Getting investors for your startup is a lot like being an artist. There’s a lot of romance balanced with a lot of fear and rejection.
There are lots of charismatic entrepreneurs out there, and they’re all gunning for investment dollars, so how do you stand out? Come out of your shells, nerdy padawans, it’s time to talk to three-dimensional people.
1. Let the story do the talking.
Data does not grab people’s attention and keep them listening, emotions do. Everyone wants to be told a story that is engaging and compelling, so prepare your pitch as an emotional journey. If your investors are left with a sense of who you are, where you come from, and where you’re going, and they care about all of the above in a personal way, they’ll root for you. And when they’re rooting for you, they want to make you successful. Numbers are boring, so keep them to a minimum. Give just enough to support your story, not a digit more.
2. Get out of the driver’s seat.
Your story is not a monologue. If you’re telling your story right, they will ask questions. Let them! That means they’re engaged. Never come back to a question later – instead, stop everything and dive in. They won’t care about what you have to say if you don’t care about what they have to say. This means you have to know your pitch – your story – well enough to jump in and out without losing focus.
3. Be a human.
You are a person, so are your investors. If you don’t know, just say so. Don’t vamp or invent – that just weakens your pitch. If you tell them you’ll find the answer and get back to them, and then you do, you’ve shown your initiative and helped your cause. Trust comes from honesty and follow-through, not bravado.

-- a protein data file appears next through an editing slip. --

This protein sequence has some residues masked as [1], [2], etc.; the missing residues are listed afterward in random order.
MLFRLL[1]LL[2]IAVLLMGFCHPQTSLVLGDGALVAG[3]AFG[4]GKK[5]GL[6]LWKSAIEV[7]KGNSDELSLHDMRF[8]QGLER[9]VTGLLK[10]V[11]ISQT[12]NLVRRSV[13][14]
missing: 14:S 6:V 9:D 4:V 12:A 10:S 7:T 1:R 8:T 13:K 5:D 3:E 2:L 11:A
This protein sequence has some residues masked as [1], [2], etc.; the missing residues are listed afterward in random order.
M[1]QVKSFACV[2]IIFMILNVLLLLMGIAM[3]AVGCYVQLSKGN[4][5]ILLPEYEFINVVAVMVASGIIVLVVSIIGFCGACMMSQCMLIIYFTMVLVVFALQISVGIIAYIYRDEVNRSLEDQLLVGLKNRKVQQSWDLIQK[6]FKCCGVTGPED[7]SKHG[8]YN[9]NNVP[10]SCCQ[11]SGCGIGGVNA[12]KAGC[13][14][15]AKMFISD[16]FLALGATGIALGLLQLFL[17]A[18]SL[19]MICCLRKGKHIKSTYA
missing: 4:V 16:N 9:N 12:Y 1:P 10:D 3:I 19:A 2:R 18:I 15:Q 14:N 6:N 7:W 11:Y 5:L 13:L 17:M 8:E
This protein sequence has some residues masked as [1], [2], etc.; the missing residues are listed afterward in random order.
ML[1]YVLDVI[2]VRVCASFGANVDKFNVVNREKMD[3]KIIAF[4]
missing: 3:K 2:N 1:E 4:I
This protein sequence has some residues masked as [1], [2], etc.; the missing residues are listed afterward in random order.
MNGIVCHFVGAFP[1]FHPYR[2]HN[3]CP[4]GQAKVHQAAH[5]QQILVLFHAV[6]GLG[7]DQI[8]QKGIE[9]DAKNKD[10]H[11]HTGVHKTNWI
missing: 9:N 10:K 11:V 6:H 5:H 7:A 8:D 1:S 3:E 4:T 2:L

A pitch is inherently an ask. Everyone in the room knows and expects it. So when the time is right, don’t be nervous or wobbly when it’s time to lay down what you want. At the end of the presentation, be clear, confident, and specific: “I’m going to raise $10 million this year, and I’m willing to give you [percentage here] of the company. Are you interested?”
5. Doom yourself to failure.
This is just for practice. Before you start pitching to your warm leads, set as many meetings as you can with people who would never, in several million years, give you money. When you have nothing to lose, you’ll get great priceless practice giving your pitch to very scary people, and those people will ask questions that make your pitch better the next time. Welcome the holes they punch in your story with a smile and improve every time. Then when you meet with the real deal, you’re light as a feather and ready for anything.
When you meet with possible investors, you’re on a stage and people are looking at you, but it doesn’t have to be scary. Remember, you’re excited about your startup for a good reason.